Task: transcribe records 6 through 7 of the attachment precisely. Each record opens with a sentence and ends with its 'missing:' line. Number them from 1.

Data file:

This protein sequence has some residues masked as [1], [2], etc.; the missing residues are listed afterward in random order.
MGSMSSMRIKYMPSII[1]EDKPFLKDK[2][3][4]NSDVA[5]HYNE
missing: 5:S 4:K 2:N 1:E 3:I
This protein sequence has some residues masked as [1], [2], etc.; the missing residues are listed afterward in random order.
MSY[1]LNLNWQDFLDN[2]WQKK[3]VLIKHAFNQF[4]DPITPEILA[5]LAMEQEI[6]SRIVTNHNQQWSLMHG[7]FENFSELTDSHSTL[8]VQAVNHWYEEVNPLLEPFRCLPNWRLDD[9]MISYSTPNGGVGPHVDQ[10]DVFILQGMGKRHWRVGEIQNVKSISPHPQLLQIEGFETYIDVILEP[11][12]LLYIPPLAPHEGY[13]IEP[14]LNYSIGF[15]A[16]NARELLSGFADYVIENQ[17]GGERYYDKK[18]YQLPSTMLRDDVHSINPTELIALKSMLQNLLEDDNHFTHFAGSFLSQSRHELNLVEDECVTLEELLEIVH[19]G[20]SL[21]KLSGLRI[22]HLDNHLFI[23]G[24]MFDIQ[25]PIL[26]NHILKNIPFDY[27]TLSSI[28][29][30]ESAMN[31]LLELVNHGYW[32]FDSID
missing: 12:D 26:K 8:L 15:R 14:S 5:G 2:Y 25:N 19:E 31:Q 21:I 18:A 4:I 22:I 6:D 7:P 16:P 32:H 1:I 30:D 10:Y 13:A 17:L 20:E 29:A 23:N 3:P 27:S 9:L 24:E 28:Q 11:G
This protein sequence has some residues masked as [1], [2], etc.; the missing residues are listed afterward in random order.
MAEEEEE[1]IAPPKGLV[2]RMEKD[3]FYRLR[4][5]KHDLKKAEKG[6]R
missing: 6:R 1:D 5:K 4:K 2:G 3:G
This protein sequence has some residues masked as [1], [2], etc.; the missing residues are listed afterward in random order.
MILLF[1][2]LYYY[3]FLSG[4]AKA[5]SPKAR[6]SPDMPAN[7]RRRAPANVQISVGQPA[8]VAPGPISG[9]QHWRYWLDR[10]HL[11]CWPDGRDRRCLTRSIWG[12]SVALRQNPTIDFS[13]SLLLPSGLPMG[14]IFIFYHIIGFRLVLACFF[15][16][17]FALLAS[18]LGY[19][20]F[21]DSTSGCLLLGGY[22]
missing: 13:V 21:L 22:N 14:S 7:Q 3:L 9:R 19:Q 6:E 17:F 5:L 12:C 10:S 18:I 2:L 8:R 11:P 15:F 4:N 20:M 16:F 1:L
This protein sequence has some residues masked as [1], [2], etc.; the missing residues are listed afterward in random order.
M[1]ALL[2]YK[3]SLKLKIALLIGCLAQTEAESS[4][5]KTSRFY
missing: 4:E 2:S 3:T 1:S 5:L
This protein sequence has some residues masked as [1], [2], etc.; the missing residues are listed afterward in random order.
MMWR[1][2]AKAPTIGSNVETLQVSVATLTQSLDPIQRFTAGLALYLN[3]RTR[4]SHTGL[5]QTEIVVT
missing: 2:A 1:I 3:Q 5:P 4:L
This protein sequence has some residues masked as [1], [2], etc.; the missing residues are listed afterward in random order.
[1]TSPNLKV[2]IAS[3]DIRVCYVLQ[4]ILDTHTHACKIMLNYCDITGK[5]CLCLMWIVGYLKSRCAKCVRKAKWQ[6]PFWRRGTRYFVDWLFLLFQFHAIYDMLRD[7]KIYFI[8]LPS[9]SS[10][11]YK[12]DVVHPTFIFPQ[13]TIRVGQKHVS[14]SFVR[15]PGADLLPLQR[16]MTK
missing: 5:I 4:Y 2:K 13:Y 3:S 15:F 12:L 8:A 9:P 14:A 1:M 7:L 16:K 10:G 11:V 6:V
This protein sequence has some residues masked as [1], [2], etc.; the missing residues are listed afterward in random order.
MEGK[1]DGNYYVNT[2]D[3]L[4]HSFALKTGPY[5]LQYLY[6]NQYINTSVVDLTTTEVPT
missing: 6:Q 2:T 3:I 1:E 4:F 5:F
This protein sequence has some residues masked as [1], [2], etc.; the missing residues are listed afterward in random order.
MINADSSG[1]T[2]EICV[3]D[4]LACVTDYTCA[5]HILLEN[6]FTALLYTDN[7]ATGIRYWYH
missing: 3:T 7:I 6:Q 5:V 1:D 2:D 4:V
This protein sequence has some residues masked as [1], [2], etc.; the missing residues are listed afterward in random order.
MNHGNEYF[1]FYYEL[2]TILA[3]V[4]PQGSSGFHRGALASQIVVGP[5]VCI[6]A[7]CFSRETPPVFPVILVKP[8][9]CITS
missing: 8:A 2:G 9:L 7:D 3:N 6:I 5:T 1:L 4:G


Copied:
This protein sequence has some residues masked as [1], [2], etc.; the missing residues are listed afterward in random order.
MMWR[1][2]AKAPTIGSNVETLQVSVATLTQSLDPIQRFTAGLALYLN[3]RTR[4]SHTGL[5]QTEIVVT
missing: 2:A 1:I 3:Q 5:P 4:L
This protein sequence has some residues masked as [1], [2], etc.; the missing residues are listed afterward in random order.
[1]TSPNLKV[2]IAS[3]DIRVCYVLQ[4]ILDTHTHACKIMLNYCDITGK[5]CLCLMWIVGYLKSRCAKCVRKAKWQ[6]PFWRRGTRYFVDWLFLLFQFHAIYDMLRD[7]KIYFI[8]LPS[9]SS[10][11]YK[12]DVVHPTFIFPQ[13]TIRVGQKHVS[14]SFVR[15]PGADLLPLQR[16]MTK
missing: 5:I 4:Y 2:K 13:Y 3:S 15:F 12:L 8:A 9:P 14:A 1:M 7:L 16:K 10:G 11:V 6:V